In this experiment, students investigate the importance of carbon dioxide to the reproductive growth of a marine microalga, Dunalliela sp. (Note that the directions are for teachers and that students protocol sheets will need to be created by teachers.)

This article and slide show from the New York Times, features several scientists from the University of Alaska, Fairbanks, who study the effects of thawing permafrost in Alaska.

In this activity, students learn the basics of photosynthesis and respiration within the carbon cycle. Students are assigned to be different atoms or energy and interact with each other by linking together to form molecules and absorb or release energy.

This interactive shows the different components of the ocean biological pump, i.e., how carbon in the form of either plankton or particles moves into the ocean's depths. It illustrates the situation at the surface, 0-100 meters, 100-500 meters, and below 500 meters.

This interactive graphic outlines the carbon cycle, with clickable text boxes that explain and elaborate each component.

This video segment from 'Earth: The Operators' Manual' explores how we know that today's increased levels of CO2 are caused by humans burning fossil fuels and not by some natural process, such as volcanic out-gassing. Climate scientist Richard Alley provides a detailed step-by-step explanation that examines the physics and chemistry of different "flavors" or isotopes of carbon in Earth's atmosphere.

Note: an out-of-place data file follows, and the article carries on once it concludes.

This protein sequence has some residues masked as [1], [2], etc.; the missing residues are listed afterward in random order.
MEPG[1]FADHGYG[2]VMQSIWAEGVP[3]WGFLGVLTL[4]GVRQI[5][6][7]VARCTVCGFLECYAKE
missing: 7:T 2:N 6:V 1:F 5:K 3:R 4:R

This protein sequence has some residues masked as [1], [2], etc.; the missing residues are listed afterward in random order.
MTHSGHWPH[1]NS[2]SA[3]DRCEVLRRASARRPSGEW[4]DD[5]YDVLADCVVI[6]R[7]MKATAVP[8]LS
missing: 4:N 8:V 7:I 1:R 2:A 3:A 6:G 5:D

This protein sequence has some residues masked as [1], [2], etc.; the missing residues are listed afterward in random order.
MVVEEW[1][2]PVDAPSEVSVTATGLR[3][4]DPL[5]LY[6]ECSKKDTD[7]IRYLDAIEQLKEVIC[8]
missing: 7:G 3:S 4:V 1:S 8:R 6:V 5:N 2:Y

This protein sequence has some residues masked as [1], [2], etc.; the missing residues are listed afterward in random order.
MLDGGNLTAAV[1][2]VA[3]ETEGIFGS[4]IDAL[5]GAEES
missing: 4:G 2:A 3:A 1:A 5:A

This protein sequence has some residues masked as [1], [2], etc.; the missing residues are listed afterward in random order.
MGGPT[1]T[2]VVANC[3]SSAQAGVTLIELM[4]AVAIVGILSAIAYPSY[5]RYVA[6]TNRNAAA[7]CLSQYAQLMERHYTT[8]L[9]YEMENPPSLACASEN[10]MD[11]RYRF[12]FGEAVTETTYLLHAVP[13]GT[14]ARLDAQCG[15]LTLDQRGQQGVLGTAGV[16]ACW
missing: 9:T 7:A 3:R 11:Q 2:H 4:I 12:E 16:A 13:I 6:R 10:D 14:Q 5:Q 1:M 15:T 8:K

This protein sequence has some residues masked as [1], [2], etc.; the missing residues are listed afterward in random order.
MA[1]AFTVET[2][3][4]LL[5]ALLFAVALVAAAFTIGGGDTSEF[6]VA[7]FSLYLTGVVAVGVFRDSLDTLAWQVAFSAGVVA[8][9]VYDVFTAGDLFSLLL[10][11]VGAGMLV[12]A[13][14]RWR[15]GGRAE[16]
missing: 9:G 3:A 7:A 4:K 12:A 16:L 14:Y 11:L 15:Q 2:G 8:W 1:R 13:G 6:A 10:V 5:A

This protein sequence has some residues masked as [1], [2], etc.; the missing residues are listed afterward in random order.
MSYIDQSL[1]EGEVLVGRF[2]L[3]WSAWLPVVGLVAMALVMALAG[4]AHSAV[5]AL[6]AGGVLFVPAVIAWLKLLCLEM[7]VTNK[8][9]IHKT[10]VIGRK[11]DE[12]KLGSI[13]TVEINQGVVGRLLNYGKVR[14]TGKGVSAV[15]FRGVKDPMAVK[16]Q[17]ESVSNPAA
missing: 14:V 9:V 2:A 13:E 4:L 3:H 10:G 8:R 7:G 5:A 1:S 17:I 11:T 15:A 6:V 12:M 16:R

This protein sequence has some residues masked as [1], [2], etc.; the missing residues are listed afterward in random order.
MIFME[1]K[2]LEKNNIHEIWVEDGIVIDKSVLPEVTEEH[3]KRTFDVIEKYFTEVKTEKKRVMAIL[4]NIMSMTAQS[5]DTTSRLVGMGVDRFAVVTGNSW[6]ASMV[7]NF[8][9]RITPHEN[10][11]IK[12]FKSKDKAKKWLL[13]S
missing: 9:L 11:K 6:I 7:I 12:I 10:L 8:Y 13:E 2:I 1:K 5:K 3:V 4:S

Interactive visualization that provides a basic overview of the Earth's carbon reservoirs and amount of carbon stored in each, CO2 transport among atmosphere, hydrosphere, geosphere, and biosphere, and a graph comparing global temp (deg C) and atmospheric CO2 levels (ppm) over the past 1000 years.

This interactive animation focuses on the carbon cycle and includes embedded videos and captioned images to provide greater clarification and detail of the cycle than would be available by a single static visual alone.

In this 3-part lab activity, students investigate how carbon moves through the global carbon cycle and study the effects of specific feedback loops on the carbon cycle.

This static image from NOAA's Pacific Marine Environmental Laboratory Carbon Program offers a visually compelling and scientifically sound image of the sea water carbonate chemistry process that leads to ocean acidification and impedes calcification.